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Five Pirates storylines to watch after the All-Star break |

Five Pirates storylines to watch after the All-Star break

Pirates second baseman Josh Harrison strikes out with a runner in scoring position during the ninth inning against the Phillies Saturday, July 7, 2018, at PNC Park.
Christopher Horner | Tribune-Review
Pirates second baseman Josh Harrison grounds into an out during the fifth inning against the Brewers Sunday, July 15, 2018, at PNC Park. Harrison was injured on the play.

There were things to like about the Pirates’ first 97 games . There also was much not to like . But what does the future bring for the 2018 Pirates?

Almost certainly not a playoff spot. gives them a 6.7 percent chance at making the postseason , and for the “So you’re sayin’ there’s a chance!” optimists, it gives the Pirates a one-tenth of 1 percent odds of being World Series champions. But that doesn’t mean the so-called “second half (only 40 percent of the season remains) can’t hold some heavy intrigue.

A look at what to watch for over the next 2½ months regarding the Pirates:

1. Who will be traded?

We know with a degree of certainty that SOMEONE will be traded off the current roster. Not only are there a handful of well-paid veterans nearing the ends of their contracts, but Neal Huntington’s track record also says so. In Huntington’s previous 10 trade deadlines as Pirates general manager, he has made 22 deals in the week leading up to July 31.

This year, Josh Harrison, Jordy Mercer, Corey Dickerson, Ivan Nova, Francisco Cervelli and David Freese are widely considered candidates to be jettisoned. But will Huntington go “off the board” and trade someone such as Felipe Vazquez or Starling Marte? As they say, everyone has a price …

2. When will Meadows come back?

Austin Meadows has been one of the Pirates’ top prospects since he was drafted with the ninth overall pick in 2013. His .368 average, 1.088 OPS and five home runs through his first 20 MLB games made fans more eager for the Meadows era.

But Meadows did not homer over his final 111 plate appearances before being optioned back to Triple-A on Sunday. Over his final 13 days on the roster, Meadows started four games but had no extra-base hits in 26 plate appearances, singling five times with eight strikeouts and one walk.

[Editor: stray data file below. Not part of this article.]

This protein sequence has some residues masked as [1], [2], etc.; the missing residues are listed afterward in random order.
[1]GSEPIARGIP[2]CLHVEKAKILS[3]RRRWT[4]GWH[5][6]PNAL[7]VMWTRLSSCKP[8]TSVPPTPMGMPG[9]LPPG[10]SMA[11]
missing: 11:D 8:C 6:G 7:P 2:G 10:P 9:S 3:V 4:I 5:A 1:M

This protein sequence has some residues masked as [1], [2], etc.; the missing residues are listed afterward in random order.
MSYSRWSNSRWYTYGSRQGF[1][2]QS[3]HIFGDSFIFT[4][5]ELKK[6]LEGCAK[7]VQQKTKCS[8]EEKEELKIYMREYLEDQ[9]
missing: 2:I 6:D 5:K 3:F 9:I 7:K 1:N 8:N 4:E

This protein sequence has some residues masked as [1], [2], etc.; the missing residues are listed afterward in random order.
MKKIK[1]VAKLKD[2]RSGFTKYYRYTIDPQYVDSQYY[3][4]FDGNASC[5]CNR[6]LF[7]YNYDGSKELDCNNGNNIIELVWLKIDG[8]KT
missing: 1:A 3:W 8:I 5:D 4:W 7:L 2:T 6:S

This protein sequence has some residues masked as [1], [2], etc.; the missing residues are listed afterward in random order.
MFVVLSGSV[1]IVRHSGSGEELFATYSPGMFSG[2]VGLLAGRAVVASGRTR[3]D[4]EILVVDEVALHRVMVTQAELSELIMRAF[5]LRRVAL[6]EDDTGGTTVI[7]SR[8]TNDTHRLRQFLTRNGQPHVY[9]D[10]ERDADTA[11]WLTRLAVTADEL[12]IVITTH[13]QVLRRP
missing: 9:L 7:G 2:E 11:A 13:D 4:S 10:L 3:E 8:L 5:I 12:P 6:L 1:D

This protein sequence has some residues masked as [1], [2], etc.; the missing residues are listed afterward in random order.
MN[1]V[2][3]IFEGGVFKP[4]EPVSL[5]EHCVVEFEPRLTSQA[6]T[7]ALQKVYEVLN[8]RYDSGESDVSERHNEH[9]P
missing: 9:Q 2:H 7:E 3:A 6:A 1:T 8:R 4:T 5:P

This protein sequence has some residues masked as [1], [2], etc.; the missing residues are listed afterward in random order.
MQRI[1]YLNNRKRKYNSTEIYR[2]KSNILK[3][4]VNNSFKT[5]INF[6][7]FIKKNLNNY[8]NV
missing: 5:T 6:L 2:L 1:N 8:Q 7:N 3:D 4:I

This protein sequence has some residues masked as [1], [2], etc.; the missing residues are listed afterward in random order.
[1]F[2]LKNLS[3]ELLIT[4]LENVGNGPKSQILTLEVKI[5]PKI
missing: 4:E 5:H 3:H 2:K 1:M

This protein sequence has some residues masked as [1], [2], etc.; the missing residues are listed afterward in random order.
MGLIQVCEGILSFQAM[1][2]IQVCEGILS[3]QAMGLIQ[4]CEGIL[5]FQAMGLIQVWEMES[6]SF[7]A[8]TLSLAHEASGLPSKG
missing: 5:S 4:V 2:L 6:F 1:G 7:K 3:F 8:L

Barring injury or an implosion for Indianapolis, Meadows almost certainly will be back in Pittsburgh at some point. Could it be as early as the next two weeks if Dickerson is traded? Will be it be Sept. 1? Somewhere in between? Or do we have to wait for 2019?

3. Will we see Keller?

Mitch Keller burst onto the scene in 2016 with a strong minor league season in Single-A and since has been regarded as one of the game’s top prospects. He started the Futures Game as part of All-Star festivities this past week not long after his promotion to Triple-A. At 22 and with only 78 career minor league starts, his profile makes it unlikely the Pirates would give him a September call-up (the organization, if nothing else, preaches patience with prospects). But if Nova is dealt, another starter gets injured and Keller starts dominating Triple-A, who knows?

If nothing else, watching MLB’s No. 12 overall prospect pitch for the Pirates would give fans reason to pay attention after football season starts.

4. Are any of these kids big parts of the future?

Forget the high-pedigree likes of Meadows and Keller. There’s a group of young players who aren’t as highly regarded, but each is being given an opportunity to show he deserves a spot on the 2019 Pirates and beyond. From starters Nick Kingham and Clay Holmes to relievers such as Richard Rodriguez, Steven Brault, Tyler Glasnow and Michael Feliz to position players Elias Diaz, Jordan Luplow, Jacob Stallings and Max Moroff, the Pirates have no shortage of youngsters who have yet to carve out a future niche with the franchise. To varying degrees, each could get an opportunity to earn a role and force the Pirates’ hand into giving them a job next season.

5. Maybe the Pirates will contend?

This will come off as laughable to some. Others will mock those who are laughing as pessimists who ruin everything. The aforementioned long odds for making the postseason are real, but strange things happen in baseball (last season’s Twins, for example, were similarly mediocre in terms of talent and spent part of July with a sub-10 percent chance of making the playoffs, per Fangraphs).

The Pirates just won eight of nine games. They face last-place teams in six of their next nine games. All but eight of their other 59 games left are against teams they are chasing for a playoff spot. Plenty of ground can be made up.

Chris Adamski is a Tribune-Review staff writer. You can contact Chris at or via Twitter @C_AdamskiTrib.

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